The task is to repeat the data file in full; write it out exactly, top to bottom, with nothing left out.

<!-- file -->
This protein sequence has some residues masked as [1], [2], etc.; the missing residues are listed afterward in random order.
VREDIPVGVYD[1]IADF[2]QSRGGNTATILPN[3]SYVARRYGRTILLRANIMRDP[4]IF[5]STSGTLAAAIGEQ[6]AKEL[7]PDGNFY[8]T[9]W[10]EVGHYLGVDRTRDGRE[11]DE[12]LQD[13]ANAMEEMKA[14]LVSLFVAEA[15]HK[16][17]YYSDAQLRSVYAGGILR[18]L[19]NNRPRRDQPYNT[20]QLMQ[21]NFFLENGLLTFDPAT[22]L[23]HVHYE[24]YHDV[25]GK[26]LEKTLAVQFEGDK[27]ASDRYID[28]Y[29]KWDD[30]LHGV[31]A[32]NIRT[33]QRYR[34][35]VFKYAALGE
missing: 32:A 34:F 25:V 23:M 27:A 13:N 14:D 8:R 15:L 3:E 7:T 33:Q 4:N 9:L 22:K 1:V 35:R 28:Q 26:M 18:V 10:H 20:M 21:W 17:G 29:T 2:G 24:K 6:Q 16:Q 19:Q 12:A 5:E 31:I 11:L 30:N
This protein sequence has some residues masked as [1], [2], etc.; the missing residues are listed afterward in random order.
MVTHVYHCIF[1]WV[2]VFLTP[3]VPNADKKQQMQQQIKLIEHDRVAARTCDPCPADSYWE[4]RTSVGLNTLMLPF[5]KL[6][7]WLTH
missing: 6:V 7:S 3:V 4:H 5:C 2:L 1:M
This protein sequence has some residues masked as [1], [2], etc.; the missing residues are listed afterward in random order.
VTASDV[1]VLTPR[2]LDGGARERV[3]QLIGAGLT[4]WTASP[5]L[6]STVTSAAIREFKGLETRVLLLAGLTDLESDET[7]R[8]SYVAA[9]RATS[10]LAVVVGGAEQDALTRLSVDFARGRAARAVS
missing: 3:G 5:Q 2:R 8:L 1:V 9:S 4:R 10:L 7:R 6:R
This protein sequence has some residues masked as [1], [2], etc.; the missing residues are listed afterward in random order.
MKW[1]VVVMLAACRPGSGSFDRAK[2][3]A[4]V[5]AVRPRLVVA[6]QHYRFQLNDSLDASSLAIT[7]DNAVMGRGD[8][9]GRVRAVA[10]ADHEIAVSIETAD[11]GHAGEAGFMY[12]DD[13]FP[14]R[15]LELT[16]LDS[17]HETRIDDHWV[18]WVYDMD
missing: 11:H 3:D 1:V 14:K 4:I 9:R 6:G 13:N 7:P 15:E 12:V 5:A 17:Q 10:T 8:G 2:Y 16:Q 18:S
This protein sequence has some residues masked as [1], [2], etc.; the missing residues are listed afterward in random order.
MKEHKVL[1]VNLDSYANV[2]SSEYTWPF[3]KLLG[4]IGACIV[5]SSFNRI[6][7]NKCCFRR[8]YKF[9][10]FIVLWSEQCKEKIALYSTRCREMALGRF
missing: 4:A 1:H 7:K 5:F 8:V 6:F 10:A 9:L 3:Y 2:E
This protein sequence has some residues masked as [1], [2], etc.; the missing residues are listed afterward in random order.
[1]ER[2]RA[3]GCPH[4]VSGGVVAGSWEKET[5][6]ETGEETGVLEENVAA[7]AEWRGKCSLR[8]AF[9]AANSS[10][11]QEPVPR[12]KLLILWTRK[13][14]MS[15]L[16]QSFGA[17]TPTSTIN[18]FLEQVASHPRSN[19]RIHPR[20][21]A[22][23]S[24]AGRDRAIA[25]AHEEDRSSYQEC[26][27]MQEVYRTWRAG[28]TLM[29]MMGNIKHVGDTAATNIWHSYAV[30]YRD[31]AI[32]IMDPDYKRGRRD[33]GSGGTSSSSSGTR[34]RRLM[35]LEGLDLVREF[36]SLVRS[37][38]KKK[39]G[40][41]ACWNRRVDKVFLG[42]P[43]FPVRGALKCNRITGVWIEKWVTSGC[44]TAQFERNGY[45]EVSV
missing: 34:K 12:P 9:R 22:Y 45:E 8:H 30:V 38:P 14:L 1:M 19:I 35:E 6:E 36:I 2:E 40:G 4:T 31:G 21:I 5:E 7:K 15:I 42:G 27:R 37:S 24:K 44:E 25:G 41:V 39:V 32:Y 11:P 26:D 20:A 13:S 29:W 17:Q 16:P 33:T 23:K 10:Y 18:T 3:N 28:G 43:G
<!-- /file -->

This protein sequence has some residues masked as [1], [2], etc.; the missing residues are listed afterward in random order.
VREDIPVGVYD[1]IADF[2]QSRGGNTATILPN[3]SYVARRYGRTILLRANIMRDP[4]IF[5]STSGTLAAAIGEQ[6]AKEL[7]PDGNFY[8]T[9]W[10]EVGHYLGVDRTRDGRE[11]DE[12]LQD[13]ANAMEEMKA[14]LVSLFVAEA[15]HK[16][17]YYSDAQLRSVYAGGILR[18]L[19]NNRPRRDQPYNT[20]QLMQ[21]NFFLENGLLTFDPAT[22]L[23]HVHYE[24]YHDV[25]GK[26]LEKTLAVQFEGDK[27]ASDRYID[28]Y[29]KWDD[30]LHGV[31]A[32]NIRT[33]QRYR[34][35]VFKYAALGE
missing: 32:A 34:F 25:V 23:M 27:A 13:N 14:D 8:R 15:L 3:E 7:T 33:Q 4:N 9:L 22:K 1:V 35:R 28:Q 26:M 18:V 10:H 20:M 21:W 17:G 29:T 2:G 24:K 6:Q 16:Q 19:Q 12:A 5:E 31:I 11:L 30:N
This protein sequence has some residues masked as [1], [2], etc.; the missing residues are listed afterward in random order.
MVTHVYHCIF[1]WV[2]VFLTP[3]VPNADKKQQMQQQIKLIEHDRVAARTCDPCPADSYWE[4]RTSVGLNTLMLPF[5]KL[6][7]WLTH
missing: 6:V 7:S 3:V 4:H 5:C 2:L 1:M
This protein sequence has some residues masked as [1], [2], etc.; the missing residues are listed afterward in random order.
VTASDV[1]VLTPR[2]LDGGARERV[3]QLIGAGLT[4]WTASP[5]L[6]STVTSAAIREFKGLETRVLLLAGLTDLESDET[7]R[8]SYVAA[9]RATS[10]LAVVVGGAEQDALTRLSVDFARGRAARAVS
missing: 3:G 5:Q 2:R 8:L 1:V 9:S 4:R 10:L 7:R 6:R
This protein sequence has some residues masked as [1], [2], etc.; the missing residues are listed afterward in random order.
MKW[1]VVVMLAACRPGSGSFDRAK[2][3]A[4]V[5]AVRPRLVVA[6]QHYRFQLNDSLDASSLAIT[7]DNAVMGRGD[8][9]GRVRAVA[10]ADHEIAVSIETAD[11]GHAGEAGFMY[12]DD[13]FP[14]R[15]LELT[16]LDS[17]HETRIDDHWV[18]WVYDMD
missing: 11:H 3:D 1:V 14:K 4:I 9:R 6:G 13:N 7:P 15:E 12:V 5:A 17:Q 10:T 8:G 2:Y 16:Q 18:S
This protein sequence has some residues masked as [1], [2], etc.; the missing residues are listed afterward in random order.
MKEHKVL[1]VNLDSYANV[2]SSEYTWPF[3]KLLG[4]IGACIV[5]SSFNRI[6][7]NKCCFRR[8]YKF[9][10]FIVLWSEQCKEKIALYSTRCREMALGRF
missing: 4:A 1:H 7:K 5:F 8:V 6:F 10:A 9:L 3:Y 2:E
This protein sequence has some residues masked as [1], [2], etc.; the missing residues are listed afterward in random order.
[1]ER[2]RA[3]GCPH[4]VSGGVVAGSWEKET[5][6]ETGEETGVLEENVAA[7]AEWRGKCSLR[8]AF[9]AANSS[10][11]QEPVPR[12]KLLILWTRK[13][14]MS[15]L[16]QSFGA[17]TPTSTIN[18]FLEQVASHPRSN[19]RIHPR[20][21]A[22][23]S[24]AGRDRAIA[25]AHEEDRSSYQEC[26][27]MQEVYRTWRAG[28]TLM[29]MMGNIKHVGDTAATNIWHSYAV[30]YRD[31]AI[32]IMDPDYKRGRRD[33]GSGGTSSSSSGTR[34]RRLM[35]LEGLDLVREF[36]SLVRS[37][38]KKK[39]G[40][41]ACWNRRVDKVFLG[42]P[43]FPVRGALKCNRITGVWIEKWVTSGC[44]TAQFERNGY[45]EVSV
missing: 34:K 12:P 9:R 22:Y 45:E 8:H 30:V 38:P 14:L 1:M 19:I 35:E 6:E 36:I 2:E 40:G 4:T 31:G 21:I 5:E 7:K 15:I 42:G 27:R 37:S 24:K 44:E 25:G 41:V 39:V 32:Y 11:P 26:D 20:A 13:S 29:W 17:Q 16:P 33:T 23:K 10:Y 18:T 3:N 28:G 43:G